Global regulators should halt Facebook’s development of Libra, its new digital currency, according to The Logic’s subscribers.
Thirty-one per cent of subscribers said they strongly agreed with the statement, and 25 per cent said they somewhat agreed.
The results are from The Logic’s July 2019 subscriber survey. A private link was sent to subscribers by email and the survey was conducted online. All respondents were kept anonymous and duplicates were removed as needed. Subscribers were asked to provide responses to a series of questions. For this question, subscribers were asked, “Do you agree or disagree with the following statement? ‘Global regulators should halt Facebook’s development of its Libra digital currency.’” Their choices were: strongly disagree, somewhat disagree, neither disagree nor agree, somewhat agree, strongly agree.
“I am not [against] technological innovation,” wrote one subscriber, “but I am deeply concerned about Facebook’s motivations.”
Facebook announced the digital coin in June. It’s scheduled to launch in the first half of 2020. The company intends for the coin to be used to pay for services on Facebook and its subsidiaries, Instagram and WhatsApp, and to transfer funds more affordably than traditional banking. The coin will be governed by the Libra Association, a Geneva-based non-profit that includes firms like Uber, PayPal and Toronto-based Creative Destruction Lab.
Since its launch, regulators around the world have raised concerns about the coin’s development. That includes Mark Carney, Bank of England governor; Randal Quarles, chair of the Financial Stability Board, an international organization of policymakers from large economies; and U.S. President Donald Trump, who called on Facebook to register as a bank and said unregulated crypto assets can “facilitate unlawful behaviour.”
In Canada, the department of finance told The Logic in July that it did not yet know whether it would add new regulations or policies on the coin, as it wanted more information.
Many subscribers echoed the regulators’ calls, saying they lacked trust in Facebook based on how it’s handled its namesake social media platform. “Facebook has shown a willingness to allow harm,” wrote one respondent. “It has to be overseen.”
The firm should “[account] for its [current] transgressions before moving into an area that can have even more dire unintended consequences,” wrote another respondent.
In July, David Marcus, head of Facebook’s financial services subsidiary Calibra, told the U.S. Senate banking committee Libra would not launch until the company had “fully addressed regulatory concerns.”
In March 2018, The Observer and The New York Times reported that Cambridge Analytica, a data-mining firm, had allegedly harvested the information of 50 million Facebook users without authorization in 2014, using the data to influence the U.S. presidential election two years later. The report alleged that Facebook found out about the move in late 2015, but did not alert users at the time, and took limited steps to secure their personal information. CEO Mark Zuckerberg issued an apology regarding the incident one week after the reports were published.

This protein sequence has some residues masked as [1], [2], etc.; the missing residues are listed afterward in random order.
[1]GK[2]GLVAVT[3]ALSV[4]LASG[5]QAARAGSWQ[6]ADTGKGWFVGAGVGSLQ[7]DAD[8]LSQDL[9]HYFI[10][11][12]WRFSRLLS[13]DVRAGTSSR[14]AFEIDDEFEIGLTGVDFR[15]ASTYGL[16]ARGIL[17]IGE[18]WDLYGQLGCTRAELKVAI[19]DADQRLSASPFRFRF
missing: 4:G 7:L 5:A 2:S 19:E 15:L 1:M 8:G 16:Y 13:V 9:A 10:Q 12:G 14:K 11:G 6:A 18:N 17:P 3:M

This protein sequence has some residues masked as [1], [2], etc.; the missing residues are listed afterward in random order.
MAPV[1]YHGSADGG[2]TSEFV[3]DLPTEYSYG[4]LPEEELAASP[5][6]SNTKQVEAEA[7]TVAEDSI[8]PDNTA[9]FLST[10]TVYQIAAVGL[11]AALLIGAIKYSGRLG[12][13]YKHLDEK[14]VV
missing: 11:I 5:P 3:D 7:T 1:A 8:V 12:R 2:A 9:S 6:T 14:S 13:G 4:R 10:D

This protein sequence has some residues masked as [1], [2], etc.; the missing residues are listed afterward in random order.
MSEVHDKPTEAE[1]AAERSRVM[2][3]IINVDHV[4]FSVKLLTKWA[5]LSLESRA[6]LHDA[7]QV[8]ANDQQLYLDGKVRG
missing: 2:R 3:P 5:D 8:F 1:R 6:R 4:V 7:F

Facebook has scored consistently low on The Logic’s monthly survey measuring subscribers’ outlook on companies’ long-term prospects, receiving an average score of -16.2 points. It currently has the lowest average of all 11 publicly traded technology companies surveyed, which includes Amazon, Google and Microsoft, as well as Canada’s BlackBerry and OpenText.
In the year and a half since the Cambridge Analytica scandal broke, Facebook has fielded a number of other high-profile privacy-related issues. That includes a hack of about 50 million users accounts; a report stating it gave companies like Apple, Microsoft and RBC access to more sensitive data than users had agreed to share; and that it had exposed over six million users’ photos to third-party developers, whether or not the users had agreed to share them publicly.
Several subscribers took issue with Facebook’s data-handling policies. “The company has failed customers in terms of privacy data collecting,” one wrote.
“Once [Facebook is] able to track your monetary transactions, it’s easier for them to sell complete personal profiles to data brokers,” said another.
“Facebook’s monopoly on Internet communications gives it too much of a distorted advantage to also become a payments processor,” wrote a respondent.
Other subscribers, however, expressed interest in Facebook developing its own digital currency.
“Halting would be futile resistance and unhelpful to governments preparing, adapting and leveraging the inevitability of digital currencies,” wrote one subscriber.
On Saturday, China’s central bank—which has been critical of Libra—said it was almost ready to launch its own digital currency. Though it’s been in the works since 2014, the coin’s development was accelerated due to recent “external factors,” according to Mu Changchun, deputy director at the Payment and Settlement Department of the People’s Bank of China.
“Government should not predetermine private business initiatives,” responded another subscriber.
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Some subscribers brought up digital currencies’ appeal as an alternative to government-backed money.
“While this like all financial innovations will end in a crash, the issuance of money is not inherently better in government hands,” wrote a subscriber.
Though the majority of subscribers had reservations about the idea, some who said they wanted Libra halted said they weren’t calling for it to be stopped permanently, just long enough for regulators to rein it in.
“I understand government hesitancy, though I think I’d rather see regulation over pure shut down,” a subscriber said.